But when our battalion got back to the States from a 6-month long deployment in the Middle East, my navy buddies and I decided to have some R and R at a club in downtown LA. I ran into an old friend with whom I used to party and do a lot of drugs with in Manila. He was dealing drugs in the area. When he asked me if I wanted a hit of the drug, I thought to myself, I deserve to have some fun after deployment. So I said "OK".

It totally slipped my mind that the military had random drug tests. Probably by some sort of divine intervention, my name was chosen by the system out of the thousands of military men to be tested. Expectedly, I tested positive for methamphetamine and was automatically given a dishonorable discharge from the service.

I was devastated. It was next to impossible for someone with a record of dishonorable discharge to find a job in the US. I was so depressed that I totally lost all sense of hope. So I went back to the thing I knew best: taking drugs. This time harder than ever before. This went on for several more years. All I wanted to do was to do drugs for the rest of my life. I had hit rock bottom several times. And each time I would always think of asking help from the God I once knew when I was growing up. But each time the devil was quick to deceive me by saying; "Your God would never listen to someone like you. You are way too much of a sinner! He only listens to righteous people." Then all I could do was cry my depression away. I would take a handful of sleeping pills to ease my pain, then start the vicious cycle all over again the next day. But there was also always this small thought inside me that said: I know one day Christ will take me out of this life of sinÖone day. That fateful day finally came last May 2011 when I was home in Manila to spend the summer. My father told me that I was going straight to rehab. Initially I resisted. I was concerned about what people were going to say and think about me if they found out. However, my desire for a change was much stronger. And when my father told me that I was going to Penuel Home Ė a Christ-centered and Bible-based facility Ė that made it so much easier for me to agree.

The following day on the way to Penuel Home in the car, I felt an unexplainable peace inside me. I knew right then that I was in for a life-changing experience.

True enough the Lord didnít waste any time. First he opened my mind and made me see what drugs had done to me. Up until that point I never really bothered to assess the damage drugs had caused me. It became apparent to me that the temporary pleasure I got from drugs wasnít worth the grave consequences that came with it.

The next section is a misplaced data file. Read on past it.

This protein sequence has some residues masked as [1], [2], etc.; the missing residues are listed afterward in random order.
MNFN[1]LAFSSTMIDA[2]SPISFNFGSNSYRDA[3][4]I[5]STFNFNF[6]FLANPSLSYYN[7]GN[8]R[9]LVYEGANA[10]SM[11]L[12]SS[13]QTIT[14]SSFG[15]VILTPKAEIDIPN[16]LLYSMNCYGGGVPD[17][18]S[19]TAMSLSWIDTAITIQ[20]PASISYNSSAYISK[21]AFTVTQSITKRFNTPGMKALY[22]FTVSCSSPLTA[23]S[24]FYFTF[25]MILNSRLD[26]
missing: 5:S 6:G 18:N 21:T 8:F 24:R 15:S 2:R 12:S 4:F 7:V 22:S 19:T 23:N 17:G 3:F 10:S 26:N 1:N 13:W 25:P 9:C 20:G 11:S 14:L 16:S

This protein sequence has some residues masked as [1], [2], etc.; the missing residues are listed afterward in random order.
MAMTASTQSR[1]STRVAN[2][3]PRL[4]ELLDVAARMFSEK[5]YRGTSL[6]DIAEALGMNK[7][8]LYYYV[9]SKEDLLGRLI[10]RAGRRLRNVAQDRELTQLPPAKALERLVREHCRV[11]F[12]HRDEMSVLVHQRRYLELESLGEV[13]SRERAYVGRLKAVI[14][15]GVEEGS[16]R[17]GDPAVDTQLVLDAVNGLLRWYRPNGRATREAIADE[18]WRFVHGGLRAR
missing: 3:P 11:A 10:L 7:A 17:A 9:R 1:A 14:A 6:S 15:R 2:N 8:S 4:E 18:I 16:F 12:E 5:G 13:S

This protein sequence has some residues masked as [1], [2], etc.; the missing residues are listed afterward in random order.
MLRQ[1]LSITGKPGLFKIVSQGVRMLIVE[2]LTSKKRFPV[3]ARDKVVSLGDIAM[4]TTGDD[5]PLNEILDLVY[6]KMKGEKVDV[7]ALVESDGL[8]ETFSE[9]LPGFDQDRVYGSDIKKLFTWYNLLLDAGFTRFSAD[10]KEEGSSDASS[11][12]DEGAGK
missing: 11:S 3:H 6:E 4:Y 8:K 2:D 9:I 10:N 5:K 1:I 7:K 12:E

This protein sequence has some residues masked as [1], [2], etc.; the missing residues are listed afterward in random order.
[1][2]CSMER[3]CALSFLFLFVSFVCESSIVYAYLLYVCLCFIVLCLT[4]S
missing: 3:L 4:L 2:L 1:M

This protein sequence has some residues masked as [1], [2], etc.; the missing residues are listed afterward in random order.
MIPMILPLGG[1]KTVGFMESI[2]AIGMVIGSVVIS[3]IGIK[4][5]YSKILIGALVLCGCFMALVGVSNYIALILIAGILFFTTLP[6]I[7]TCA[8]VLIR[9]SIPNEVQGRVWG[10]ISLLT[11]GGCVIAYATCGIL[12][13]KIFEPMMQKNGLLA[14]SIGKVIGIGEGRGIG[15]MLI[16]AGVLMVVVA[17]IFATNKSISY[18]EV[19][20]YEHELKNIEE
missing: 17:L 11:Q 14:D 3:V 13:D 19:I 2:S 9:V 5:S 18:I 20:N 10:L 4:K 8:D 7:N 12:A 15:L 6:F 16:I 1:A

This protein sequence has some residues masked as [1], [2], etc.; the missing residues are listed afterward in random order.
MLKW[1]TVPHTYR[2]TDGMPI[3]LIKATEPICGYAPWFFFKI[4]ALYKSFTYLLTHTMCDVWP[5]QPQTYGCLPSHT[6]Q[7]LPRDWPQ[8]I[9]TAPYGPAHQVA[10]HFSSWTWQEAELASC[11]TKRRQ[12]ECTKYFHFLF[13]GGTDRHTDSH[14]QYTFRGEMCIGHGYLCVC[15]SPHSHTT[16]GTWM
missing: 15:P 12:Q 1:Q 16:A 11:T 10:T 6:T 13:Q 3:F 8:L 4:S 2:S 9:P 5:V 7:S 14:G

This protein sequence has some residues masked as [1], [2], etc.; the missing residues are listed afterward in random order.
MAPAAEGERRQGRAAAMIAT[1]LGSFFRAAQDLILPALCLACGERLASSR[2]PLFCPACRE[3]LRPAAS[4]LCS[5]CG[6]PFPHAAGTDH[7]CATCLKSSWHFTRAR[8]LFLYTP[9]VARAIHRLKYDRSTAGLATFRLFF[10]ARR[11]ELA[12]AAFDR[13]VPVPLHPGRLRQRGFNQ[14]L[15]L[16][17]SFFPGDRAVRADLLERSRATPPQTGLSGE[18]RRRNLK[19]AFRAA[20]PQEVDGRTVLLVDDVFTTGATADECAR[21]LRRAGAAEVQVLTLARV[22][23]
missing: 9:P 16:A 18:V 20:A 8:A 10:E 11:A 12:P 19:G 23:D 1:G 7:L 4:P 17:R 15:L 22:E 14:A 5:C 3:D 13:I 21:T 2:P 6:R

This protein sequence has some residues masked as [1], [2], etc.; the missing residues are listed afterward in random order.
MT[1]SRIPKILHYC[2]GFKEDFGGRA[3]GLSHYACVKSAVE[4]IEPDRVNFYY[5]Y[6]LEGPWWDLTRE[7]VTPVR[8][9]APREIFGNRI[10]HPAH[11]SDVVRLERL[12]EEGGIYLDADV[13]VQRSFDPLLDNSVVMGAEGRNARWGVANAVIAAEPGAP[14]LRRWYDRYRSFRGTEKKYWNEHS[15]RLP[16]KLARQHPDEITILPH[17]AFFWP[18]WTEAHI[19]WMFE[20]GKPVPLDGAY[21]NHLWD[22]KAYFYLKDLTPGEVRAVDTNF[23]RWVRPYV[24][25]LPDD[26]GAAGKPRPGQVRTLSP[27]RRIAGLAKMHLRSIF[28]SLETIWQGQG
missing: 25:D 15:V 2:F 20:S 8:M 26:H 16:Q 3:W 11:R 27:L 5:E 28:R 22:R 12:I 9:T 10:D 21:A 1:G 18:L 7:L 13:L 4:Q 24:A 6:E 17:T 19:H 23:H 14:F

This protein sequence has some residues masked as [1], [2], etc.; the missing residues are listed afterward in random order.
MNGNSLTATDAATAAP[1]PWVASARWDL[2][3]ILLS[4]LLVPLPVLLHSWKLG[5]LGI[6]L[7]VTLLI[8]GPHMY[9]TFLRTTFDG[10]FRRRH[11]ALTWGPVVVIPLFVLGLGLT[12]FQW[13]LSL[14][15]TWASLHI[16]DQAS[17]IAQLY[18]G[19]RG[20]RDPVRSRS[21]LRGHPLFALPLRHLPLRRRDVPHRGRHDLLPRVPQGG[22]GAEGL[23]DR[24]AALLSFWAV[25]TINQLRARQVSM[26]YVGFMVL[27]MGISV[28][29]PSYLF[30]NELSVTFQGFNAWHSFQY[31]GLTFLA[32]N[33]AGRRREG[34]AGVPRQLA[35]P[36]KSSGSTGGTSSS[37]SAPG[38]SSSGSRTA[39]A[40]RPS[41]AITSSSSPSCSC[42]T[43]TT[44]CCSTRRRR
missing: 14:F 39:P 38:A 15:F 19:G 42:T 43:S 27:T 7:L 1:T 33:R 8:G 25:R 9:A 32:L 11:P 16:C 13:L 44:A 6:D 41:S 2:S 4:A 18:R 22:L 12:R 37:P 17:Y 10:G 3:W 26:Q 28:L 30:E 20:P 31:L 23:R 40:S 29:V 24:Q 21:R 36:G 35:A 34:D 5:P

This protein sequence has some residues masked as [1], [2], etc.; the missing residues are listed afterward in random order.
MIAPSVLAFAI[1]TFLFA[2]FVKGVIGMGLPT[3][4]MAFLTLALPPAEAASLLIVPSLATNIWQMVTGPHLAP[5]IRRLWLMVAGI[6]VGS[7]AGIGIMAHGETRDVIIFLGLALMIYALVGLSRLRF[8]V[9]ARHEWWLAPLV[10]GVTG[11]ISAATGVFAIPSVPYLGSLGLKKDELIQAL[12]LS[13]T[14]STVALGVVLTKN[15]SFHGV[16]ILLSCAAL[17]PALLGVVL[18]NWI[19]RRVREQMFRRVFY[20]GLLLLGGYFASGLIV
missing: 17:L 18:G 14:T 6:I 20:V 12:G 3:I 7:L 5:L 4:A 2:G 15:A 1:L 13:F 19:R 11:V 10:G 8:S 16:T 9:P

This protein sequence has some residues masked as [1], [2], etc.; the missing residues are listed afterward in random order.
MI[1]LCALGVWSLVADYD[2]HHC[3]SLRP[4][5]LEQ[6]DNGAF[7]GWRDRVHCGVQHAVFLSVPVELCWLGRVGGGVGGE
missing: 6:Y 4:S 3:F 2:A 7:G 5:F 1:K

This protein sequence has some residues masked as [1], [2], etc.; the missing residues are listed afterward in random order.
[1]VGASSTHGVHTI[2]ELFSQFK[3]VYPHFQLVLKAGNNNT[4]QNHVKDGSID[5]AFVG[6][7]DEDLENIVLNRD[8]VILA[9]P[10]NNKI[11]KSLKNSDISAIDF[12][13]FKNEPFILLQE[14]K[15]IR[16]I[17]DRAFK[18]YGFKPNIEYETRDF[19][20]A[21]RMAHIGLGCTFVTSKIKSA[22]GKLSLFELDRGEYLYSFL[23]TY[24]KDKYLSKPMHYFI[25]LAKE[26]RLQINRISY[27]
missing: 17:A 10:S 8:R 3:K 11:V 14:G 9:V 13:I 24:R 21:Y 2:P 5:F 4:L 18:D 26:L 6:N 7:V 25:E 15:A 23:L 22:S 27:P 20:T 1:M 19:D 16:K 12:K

All the dreams, relationships, opportunities, money and time wasted. All the problems and troubles Iíve had. All these made me turn against drugs. I started having hatred in my heart for it. The mere thought of drugs felt disgusting.

In Penuel Home I made the most important decision to let go of everything I was holding on to and just surrender everything to the Lord. I stepped aside and let him sit on the driverís seat of my life, obeying and following his Word.

I began experiencing an over abundance of joy and peace in my heart. Joy and peace that only comes from having a personal relationship with Christ. Joy and peace from knowing that I have been forgiven for all my sins. Everything good just started falling into place. The Lord didnít waste any time in using my life either. While I was still in Penuel He gave me the task of sharing my life with the inmates in Rizal Provincial Jail and with some out of school youth in an event in CCF that was sponsored by the Department of Education. I was also given the opportunity to help out with less fortunate children in Angono through the Orange Project.

The Lordís mighty hand has broken the chains of drug addiction that had bound me for more than half of my life. Christís love has finally freed me from my addiction. Because of this Iíve dedicated the rest of my life to serving him. I am at His disposal and will continue to testify to the Good News Of His Grace.

I used to be a former drug dependent but now totally dependent on our Lord Jesus Christ.